Could the reservoirs solve our flooding problems?

VE had some interesting reactions to my column outlining the Environment Agency’s River Thames Scheme aimed at safeguarding homeowners and businesses on our stretch of the Thames from future flooding. John Carter from Chertsey said:…

Flood plans spring a leak

In the year 2025: The flood defence plan in numbers, but it won't be fully in place for more than a decade.

Government 'rescue' falls £120m short

She’s back on an even keel

Some loving TLC as we restore a little wheel power to beloved Terra Nova

Water-tight friendships

It's always nice when old friends come back to visit and that was certainly the case for the members of Weybridge Ladies Amateur Rowing Club (WLARC) a couple of weeks ago.

Locks: The key moment

I went along to the River Users’ Group Eight meeting on Tuesday at the Thames Motor Yacht Club in Molesey and was delighted to hear chairman Mike Shefras announce that after a lot of haggling with the Environment Agency the group had secured an undertaking that no more lock houses would be let for the next year.

Tide of support for soldiers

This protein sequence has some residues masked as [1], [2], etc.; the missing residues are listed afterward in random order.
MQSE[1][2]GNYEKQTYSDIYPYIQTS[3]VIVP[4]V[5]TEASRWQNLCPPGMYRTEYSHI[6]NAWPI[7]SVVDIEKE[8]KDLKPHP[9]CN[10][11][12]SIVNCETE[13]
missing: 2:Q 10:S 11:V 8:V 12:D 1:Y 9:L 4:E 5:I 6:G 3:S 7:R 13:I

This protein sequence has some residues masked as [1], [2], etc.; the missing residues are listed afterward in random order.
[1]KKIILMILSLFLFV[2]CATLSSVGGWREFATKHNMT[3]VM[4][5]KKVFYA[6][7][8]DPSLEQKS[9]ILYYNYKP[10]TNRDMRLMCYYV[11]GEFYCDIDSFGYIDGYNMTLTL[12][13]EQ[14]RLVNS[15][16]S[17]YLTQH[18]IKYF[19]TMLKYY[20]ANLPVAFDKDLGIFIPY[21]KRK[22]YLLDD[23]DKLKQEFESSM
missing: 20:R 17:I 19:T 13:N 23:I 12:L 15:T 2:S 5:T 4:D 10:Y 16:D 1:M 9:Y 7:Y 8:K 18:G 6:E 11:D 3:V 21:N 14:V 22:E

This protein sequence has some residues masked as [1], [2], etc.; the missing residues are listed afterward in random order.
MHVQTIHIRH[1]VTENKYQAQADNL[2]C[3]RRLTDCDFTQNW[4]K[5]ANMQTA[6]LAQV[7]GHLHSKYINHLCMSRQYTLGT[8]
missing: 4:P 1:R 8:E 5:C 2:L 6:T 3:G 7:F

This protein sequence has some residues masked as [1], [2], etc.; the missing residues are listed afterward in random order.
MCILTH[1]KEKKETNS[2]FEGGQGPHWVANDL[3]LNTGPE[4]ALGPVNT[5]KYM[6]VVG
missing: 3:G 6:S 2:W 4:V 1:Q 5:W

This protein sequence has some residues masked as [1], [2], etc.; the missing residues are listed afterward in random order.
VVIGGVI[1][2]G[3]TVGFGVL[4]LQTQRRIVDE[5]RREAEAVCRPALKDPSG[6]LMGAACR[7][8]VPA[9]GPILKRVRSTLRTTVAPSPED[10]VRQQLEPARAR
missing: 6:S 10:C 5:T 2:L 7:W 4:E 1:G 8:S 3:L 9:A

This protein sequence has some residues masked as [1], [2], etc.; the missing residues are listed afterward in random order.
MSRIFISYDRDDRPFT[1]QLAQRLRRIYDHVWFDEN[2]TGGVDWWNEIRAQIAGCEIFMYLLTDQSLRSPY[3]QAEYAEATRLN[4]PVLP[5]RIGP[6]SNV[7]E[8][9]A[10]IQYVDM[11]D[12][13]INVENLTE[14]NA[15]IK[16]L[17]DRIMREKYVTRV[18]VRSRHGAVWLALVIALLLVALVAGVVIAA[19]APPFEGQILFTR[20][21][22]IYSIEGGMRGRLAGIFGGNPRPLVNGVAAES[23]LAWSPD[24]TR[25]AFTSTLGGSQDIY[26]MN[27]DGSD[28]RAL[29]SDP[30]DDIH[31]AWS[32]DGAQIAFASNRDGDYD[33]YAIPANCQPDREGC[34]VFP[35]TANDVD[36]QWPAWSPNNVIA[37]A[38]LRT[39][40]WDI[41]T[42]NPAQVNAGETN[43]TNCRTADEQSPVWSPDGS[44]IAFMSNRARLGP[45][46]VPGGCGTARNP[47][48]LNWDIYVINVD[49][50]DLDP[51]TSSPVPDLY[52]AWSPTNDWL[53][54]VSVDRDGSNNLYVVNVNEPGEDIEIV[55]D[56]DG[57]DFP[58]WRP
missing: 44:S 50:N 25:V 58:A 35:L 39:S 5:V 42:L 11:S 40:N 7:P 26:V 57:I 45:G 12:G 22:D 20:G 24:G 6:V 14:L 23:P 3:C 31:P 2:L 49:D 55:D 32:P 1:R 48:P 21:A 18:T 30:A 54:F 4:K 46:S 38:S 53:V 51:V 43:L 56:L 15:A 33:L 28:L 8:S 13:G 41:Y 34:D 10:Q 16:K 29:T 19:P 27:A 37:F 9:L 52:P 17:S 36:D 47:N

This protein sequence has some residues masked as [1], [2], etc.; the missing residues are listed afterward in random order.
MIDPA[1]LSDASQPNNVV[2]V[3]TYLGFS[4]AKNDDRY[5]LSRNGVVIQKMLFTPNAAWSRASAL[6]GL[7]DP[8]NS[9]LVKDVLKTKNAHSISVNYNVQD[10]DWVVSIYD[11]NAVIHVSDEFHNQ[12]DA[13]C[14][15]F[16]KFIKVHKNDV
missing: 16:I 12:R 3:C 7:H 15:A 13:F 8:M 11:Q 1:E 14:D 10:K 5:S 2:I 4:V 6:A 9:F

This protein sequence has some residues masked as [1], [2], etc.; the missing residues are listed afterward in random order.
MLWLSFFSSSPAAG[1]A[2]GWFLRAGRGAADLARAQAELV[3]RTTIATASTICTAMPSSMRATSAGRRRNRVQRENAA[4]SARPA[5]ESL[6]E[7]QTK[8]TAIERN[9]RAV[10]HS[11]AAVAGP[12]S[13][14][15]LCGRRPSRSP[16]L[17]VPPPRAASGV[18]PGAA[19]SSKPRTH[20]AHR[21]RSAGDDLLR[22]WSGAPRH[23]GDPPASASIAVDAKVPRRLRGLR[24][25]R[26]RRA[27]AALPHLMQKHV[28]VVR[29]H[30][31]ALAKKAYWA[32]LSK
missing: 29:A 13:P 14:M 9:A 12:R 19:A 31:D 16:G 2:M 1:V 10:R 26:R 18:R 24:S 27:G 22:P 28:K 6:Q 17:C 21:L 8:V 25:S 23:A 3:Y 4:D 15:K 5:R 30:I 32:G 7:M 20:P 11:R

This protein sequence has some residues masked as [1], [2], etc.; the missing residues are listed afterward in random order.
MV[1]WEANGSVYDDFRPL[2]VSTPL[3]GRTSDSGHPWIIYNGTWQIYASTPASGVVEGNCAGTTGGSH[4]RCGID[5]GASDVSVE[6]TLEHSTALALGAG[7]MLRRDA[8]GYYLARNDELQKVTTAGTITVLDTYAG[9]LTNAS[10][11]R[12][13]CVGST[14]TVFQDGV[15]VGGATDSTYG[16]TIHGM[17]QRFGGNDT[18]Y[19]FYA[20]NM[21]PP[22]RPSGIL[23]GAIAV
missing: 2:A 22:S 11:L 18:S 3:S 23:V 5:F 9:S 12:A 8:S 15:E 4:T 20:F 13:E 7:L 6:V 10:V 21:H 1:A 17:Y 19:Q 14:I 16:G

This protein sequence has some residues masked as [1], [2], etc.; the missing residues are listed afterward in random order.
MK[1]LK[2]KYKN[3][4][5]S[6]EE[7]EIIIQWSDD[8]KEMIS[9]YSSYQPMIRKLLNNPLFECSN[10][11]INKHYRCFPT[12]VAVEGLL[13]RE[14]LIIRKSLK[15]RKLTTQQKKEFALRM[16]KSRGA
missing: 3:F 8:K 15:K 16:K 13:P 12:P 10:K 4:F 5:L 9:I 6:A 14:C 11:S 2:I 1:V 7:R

Patients and staff from the military rehabilitation centre at Headley Court aboard the Richmond Venturer.

A trip along the Thames in the Richmond Venturer a healing tonic for ex-servicemen and women

Two hours: It’s not much to ask you to give up…

Chance to have your say on protecting one of our finest assets – our beloved stretch of the river

Key to unlocking lock dilemma

Mark Chisnell’s book Sailing Gold

As regular readers of this column will be aware, I’ve often expressed doubts about the Environment Agency’s decision not to replace resident lock keepers on the Thames and to rent out their empty houses to the public.

Sunbury’s old lock next for new look

Sunbury's old lock

But lock-keeper's house to be included in Environment Agency's renting experiment

Just where are the birds coming from?

Jackdaw – The consensus of opinion seems to be that the huge flocks of birds wheeling above the Thames morning and evening are mainly like this chap – jackdaws

It seems that many readers have also observed the huge flocks of birds swooping and wheeling over the river each morning and evening that were mentioned by Nigel Brecknell in Riverwatch a couple of weeks ago.